You are here: Home - Household Bills - News -

Half of low paid workers have suffered income loss due to Covid-19

Written by: Emma Lunn
The lowest paid are most likely to have lost income and increased debt in pandemic, according to the Trades Union Congress (TUC).

The TUC found that 50% of low-paid workers have lost income due to the pandemic, compared to 29% of higher earners.

The TUC is calling for a ‘workers’ budget’ and the extension of the furlough scheme until the end of 2021.

A TUC poll found that low earners are more likely than middle and higher earners to have been forced to cut spending and take on debt during the pandemic.

More than a third (37%) of workers said that their household had suffered a reduction in disposable income since the pandemic began. This rises to half (50%) for workers with annual earnings below £15,000, while it is just three in 10 (29%) for workers earning more than £50,000.

The lowest earners are also the most likely to have had to reduce spending and take on debt.

The TUC says that low-paid workers have been worse affected because low workers are more likely to have insecure work, such as zero-hours contracts, which give them no protection when their hours of work are cut back.

Low-paid workers also have less household budget flexibility, and can’t easily reduce their spending.

The lowest earners are also more likely to work in hard-hit sectors such as hospitality, leisure and non-essential retail. Middle and high earners, meanwhile, are more likely to have jobs that can be done from home, meaning they can avoid the need to be furloughed and may also make savings such as reducing commuting costs.

The TUC points out that although furlough is protecting incomes, it can pay less than minimum wage. The Coronavirus Jobs Retention Scheme (CJRS) doesn’t have a floor, meaning that some workers receiving 80% of their wages have fallen below the minimum wage.

TUC budget submission

The TUC’s budget submission calls for a workers’ budget. Its recommendations include:

  • Extending the job retention scheme until the end of 2021.
  • A wage floor within the CJRS to prevent furlough pay falling below the minimum wage.
  • Permanent retention of the £20 per week increase in universal credit, and an end to the five-week wait for new universal credit claimants to receive payment.
  • Increasing child benefit and child tax credit and removing the two-child limit.
  • Fixing statutory sick pay by raising it to £330 per week and by extending eligibility to the two million low-paid workers currently excluded from SSP.
  • Raising the national minimum wage to at least £10 per hour.

Frances O’Grady, TUC general secretary, said: “When a crisis hits, the most exposed should get the most protection. But many low-paid workers are struggling through the pandemic on less money and with higher costs. And they are falling into deeper poverty and debt.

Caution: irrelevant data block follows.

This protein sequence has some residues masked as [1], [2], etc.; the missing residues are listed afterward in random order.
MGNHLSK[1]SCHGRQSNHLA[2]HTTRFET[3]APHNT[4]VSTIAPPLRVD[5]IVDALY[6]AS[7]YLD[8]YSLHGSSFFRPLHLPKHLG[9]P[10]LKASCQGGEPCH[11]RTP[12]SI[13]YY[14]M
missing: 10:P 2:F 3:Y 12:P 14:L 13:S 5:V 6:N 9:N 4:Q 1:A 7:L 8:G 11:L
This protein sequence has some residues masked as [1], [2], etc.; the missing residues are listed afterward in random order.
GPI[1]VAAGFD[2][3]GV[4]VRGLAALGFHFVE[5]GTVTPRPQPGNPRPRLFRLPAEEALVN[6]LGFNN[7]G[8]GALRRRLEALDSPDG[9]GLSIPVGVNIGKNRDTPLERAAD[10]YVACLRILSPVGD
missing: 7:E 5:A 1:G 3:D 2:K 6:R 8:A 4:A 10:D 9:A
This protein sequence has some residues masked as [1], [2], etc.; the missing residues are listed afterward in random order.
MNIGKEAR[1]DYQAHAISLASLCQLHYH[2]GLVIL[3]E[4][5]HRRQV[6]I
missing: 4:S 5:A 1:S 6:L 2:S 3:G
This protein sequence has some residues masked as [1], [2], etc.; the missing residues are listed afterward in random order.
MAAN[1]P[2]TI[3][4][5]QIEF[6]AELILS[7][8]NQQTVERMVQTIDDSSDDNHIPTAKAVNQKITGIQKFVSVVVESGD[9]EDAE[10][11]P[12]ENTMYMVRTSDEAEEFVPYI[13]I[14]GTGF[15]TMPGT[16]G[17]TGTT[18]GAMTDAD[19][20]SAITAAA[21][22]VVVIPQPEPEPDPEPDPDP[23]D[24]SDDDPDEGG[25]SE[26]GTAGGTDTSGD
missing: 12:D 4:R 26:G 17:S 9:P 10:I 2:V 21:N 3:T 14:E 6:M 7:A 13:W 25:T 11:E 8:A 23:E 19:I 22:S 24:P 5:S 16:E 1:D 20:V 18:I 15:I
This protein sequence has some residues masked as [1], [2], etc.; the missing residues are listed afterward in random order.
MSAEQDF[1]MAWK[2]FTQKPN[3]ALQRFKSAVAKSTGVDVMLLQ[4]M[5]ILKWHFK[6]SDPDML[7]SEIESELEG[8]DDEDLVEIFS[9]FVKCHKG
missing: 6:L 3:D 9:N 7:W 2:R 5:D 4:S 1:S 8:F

“Good government means stepping in to help. The chancellor should help by extending furlough to the end of the year, with a guarantee that support will never be less than minimum wage. And last year’s boost to universal credit should be kept – permanently.

“Many of these low earners are key workers who have kept our country going. We owe it to them to build a fairer economy after the pandemic. The chancellor should give Britain a workers’ budget next month. It should be a plan for full employment, with decent pay and job security for every worker.”

There are 0 Comment(s)

If you wish to comment without signing in, click your cursor in the top box and tick the 'Sign in as a guest' box at the bottom.

Everything you need to know about being furloughed

Few people had heard of ‘furlough’ before March 2020, but the coronavirus pandemic thrust the idea of bein...

The savings accounts paying the most interest

If one of your jobs this month is to get your finances in order, moving your savings to a higher paying deal i...

Coronavirus and your finances: what help can you get in the second lockdown?

News and updates on everything to do with coronavirus and your personal finances.

What will happen if rates change

How your finances will be impacted by a rise in interest rates.

Regular Savings Calculator

Small regular contributions can build up nicely over time.

Online Savings Calculator

Work out how your online savings can build over time.

Having a baby and your finances: seven top tips

We’re guessing the Duchess of Cambridge won’t be fretting about maternity pay or whether she’ll still be...

Protecting family wealth: 10 tips for cutting inheritance tax

Inheritance tax - sometimes known as 'death tax' - can cause even more heartache for bereaved families. But th...

Travel insurance: Five tips to ensure a successful claim

Ahead of your summer holiday, it’s important to make sure you have the right level of travel cover or you co...

Money Tips of the Week

Read previous post:
Buy now pay later users struggling to pay back debts

A fifth of buy now pay later (BNPL) users are unable to pay back Christmas spending without taking on more...